UPDATE 2/12, 3:30pm: Since I’ve heard them all before ((expected)), I didn’t feel the need to stream the pieces on the site described below. However, in an e mail exchange about something entirely different, a colleague at another orchestra wrote the following:
And I just read your blog post about the eye-scaldingly horrible Philly Orchestra campaign. You know what’s really unexpectifying? Clicking the Tchaikovsky 4 button on the media player and hearing Mahler 6.
Right. So that happened. OK, here’s my original post:
I really don’t want to kick the Philadelphia Orchestra when it’s down, but can we at least talk about the white people?
The promo microsite, which was sent to me by my friend Ben Wyskida from The Nation last night, is part of the orchestra’s new “Unexpect Yourself” campaign; “Unexpect Yourself,” a phrase Philadelphia Inquirer columnist Karen Heller has called “unnatural, forced, and heretofore unused in the English language, suggest[ing] something confined to boudoirs or bathrooms.” This is also confusing: “To stay relevant, you must embrace new ideas and new things.” Relevant to whom? Relevant to what? And the orchestra is refusing to answer questions, reports Dan Wakin in The New York Times, and let’s all remember together how much I believe in that as a strategy.
But getting back to Preppyville, U.S.A.. Here are the four photos that flash through the site. My thoughts in YELLOW.
The unfortunate thing, is that idea for the campaign is really not bad: “going to see an orchestra concert does not have to be a special occasion” is a good message. I often self-reflect on what it would take to make something a traditionally-defined special occasion for me at this point; all the things I do for work would be special occasions for the large majority of the country. (Can you imagine the poor boy who tells me “I bought us tickets to CARNEGIE HALL Friday night!”?) Even things like going out to dinner, getting a pizza, renting a movie, and buying new clothes are just Things I Do now. Remember how exciting Allowance used to be?? To clarify, I love going to concerts, going out to dinner, certainly getting pizza, Netflixing movies, buying new clothes, and getting paid, but they’re just slightly less special than they were growing up. Maybe going to a concert should be in the “getting take-out in New York City” category: an enjoyable undertaking for sure, but not as precious, cheaper and without as much planning. (Unrelated: I should see if I can go a week without writing “special” on this blog.)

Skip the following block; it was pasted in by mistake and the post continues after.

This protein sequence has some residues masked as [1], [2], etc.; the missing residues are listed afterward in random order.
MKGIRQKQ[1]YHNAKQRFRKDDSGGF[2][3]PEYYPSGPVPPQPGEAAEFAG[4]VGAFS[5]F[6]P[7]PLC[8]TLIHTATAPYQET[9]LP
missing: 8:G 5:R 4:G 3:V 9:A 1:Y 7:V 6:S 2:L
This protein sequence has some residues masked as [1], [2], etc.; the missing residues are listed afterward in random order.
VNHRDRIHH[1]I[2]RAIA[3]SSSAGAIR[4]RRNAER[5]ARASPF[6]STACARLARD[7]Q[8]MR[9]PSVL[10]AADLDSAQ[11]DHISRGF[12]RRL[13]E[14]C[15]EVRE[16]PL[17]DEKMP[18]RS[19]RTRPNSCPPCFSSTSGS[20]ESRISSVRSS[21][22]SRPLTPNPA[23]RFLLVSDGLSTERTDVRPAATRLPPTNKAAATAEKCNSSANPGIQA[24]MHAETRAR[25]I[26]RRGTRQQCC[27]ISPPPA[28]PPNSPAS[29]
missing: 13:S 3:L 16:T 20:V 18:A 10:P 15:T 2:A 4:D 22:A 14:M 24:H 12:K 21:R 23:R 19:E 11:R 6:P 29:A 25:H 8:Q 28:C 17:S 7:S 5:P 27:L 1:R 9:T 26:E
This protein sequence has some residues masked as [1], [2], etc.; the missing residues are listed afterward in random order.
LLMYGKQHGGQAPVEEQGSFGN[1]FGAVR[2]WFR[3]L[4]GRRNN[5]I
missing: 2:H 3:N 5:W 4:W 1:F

I don’t live in Philly, so perhaps I can’t see the big picture of what is being done to support the “Unexpect Yourself” tagline. The main reason that I, personally, don’t rent a convertible and go somewhere for a spontaneous weekend, or buy someone flowers for no reason, is cost. Will there be $20 tickets for every Wednesday night concert, or something similar? Then sure: I’d try it. (The description on the microsite does mention $10 tickets, but it also mentions $130 tickets.) What about Casual Friday concerts, or a “wear jeans to the symphony” campaign? Actually, both those things could be accomplished via a “show-don’t-tell” strategy: all the photos you disseminate of your audience for a season involve patrons wearing casual clothes. During World War II, British news stations weren’t allowed to begin or end segments on The Blitz with footage of destroyed buildings. We could all learn a little something from good old-fashioned propaganda.
I didn’t ask Ben where he found this microsite, but strangely, it’s not linked to from the orchestra’s homepage:
So perhaps this was all more strategic than I could have imagined (and I’m not being sarcastic, here). It’s entirely possible that this microsite was meant for a very specific group of people in Philadelphia, and the photos were chosen to reach that specific group. Maybe not-quite-rich white people who are Bored With Their Lives are the ones to go after. There’s actually something to that, and I hope the Philadelphia Orchestra goes all the way with it.